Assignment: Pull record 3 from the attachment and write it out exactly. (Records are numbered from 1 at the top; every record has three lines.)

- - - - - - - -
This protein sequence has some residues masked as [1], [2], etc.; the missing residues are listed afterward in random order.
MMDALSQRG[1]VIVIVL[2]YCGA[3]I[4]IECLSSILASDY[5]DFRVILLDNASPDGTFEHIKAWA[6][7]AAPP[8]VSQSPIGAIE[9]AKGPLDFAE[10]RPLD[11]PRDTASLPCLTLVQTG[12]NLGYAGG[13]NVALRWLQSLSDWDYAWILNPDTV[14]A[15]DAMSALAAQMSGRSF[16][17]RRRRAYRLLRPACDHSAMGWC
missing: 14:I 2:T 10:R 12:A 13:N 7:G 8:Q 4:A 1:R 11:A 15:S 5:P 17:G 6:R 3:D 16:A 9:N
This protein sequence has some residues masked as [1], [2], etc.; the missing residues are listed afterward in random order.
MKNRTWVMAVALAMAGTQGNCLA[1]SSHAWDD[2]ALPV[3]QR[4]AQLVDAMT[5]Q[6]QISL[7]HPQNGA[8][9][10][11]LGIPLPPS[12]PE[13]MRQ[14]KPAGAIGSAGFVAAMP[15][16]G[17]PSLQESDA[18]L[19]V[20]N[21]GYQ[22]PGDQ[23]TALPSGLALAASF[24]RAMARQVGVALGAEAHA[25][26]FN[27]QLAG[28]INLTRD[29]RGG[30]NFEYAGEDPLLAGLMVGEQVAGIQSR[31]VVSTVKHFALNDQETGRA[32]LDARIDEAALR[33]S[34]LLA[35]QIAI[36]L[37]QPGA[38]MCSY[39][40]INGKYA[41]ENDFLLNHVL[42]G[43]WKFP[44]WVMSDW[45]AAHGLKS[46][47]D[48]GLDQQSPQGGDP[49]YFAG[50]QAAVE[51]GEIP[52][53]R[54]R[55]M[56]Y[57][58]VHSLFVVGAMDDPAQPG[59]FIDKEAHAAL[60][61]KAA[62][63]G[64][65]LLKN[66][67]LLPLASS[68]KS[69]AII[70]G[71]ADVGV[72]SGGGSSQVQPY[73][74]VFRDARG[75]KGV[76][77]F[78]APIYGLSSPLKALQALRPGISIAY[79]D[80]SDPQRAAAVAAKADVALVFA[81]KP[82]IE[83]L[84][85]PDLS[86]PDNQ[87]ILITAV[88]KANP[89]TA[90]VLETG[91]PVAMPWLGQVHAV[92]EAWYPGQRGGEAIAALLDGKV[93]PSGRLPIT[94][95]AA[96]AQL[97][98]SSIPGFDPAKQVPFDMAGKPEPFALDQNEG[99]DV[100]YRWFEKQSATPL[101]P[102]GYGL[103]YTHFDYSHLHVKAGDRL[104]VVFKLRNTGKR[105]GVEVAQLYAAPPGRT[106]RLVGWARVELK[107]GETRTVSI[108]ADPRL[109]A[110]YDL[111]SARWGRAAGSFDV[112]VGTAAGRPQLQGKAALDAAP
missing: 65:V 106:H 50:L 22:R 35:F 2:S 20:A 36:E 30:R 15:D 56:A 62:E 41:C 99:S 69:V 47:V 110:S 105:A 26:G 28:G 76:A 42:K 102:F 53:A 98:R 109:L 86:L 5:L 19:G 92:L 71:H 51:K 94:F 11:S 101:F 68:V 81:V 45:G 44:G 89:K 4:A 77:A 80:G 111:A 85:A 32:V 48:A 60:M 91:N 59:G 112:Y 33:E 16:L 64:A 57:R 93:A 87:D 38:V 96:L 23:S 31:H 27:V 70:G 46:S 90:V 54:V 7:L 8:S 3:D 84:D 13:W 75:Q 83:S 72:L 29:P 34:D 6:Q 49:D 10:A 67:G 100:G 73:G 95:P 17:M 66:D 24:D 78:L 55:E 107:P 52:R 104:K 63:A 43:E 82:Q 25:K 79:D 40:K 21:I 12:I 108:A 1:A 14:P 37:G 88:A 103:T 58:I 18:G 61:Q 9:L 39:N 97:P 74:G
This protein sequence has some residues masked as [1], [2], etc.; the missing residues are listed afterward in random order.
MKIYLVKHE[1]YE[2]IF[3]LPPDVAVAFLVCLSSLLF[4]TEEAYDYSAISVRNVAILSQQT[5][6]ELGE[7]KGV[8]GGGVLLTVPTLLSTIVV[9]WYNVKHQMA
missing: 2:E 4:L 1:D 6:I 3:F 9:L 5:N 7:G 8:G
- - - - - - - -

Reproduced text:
This protein sequence has some residues masked as [1], [2], etc.; the missing residues are listed afterward in random order.
MKIYLVKHE[1]YE[2]IF[3]LPPDVAVAFLVCLSSLLF[4]TEEAYDYSAISVRNVAILSQQT[5][6]ELGE[7]KGV[8]GGGVLLTVPTLLSTIVV[9]WYNVKHQMA
missing: 2:E 4:L 1:D 6:I 3:F 9:L 5:N 7:G 8:G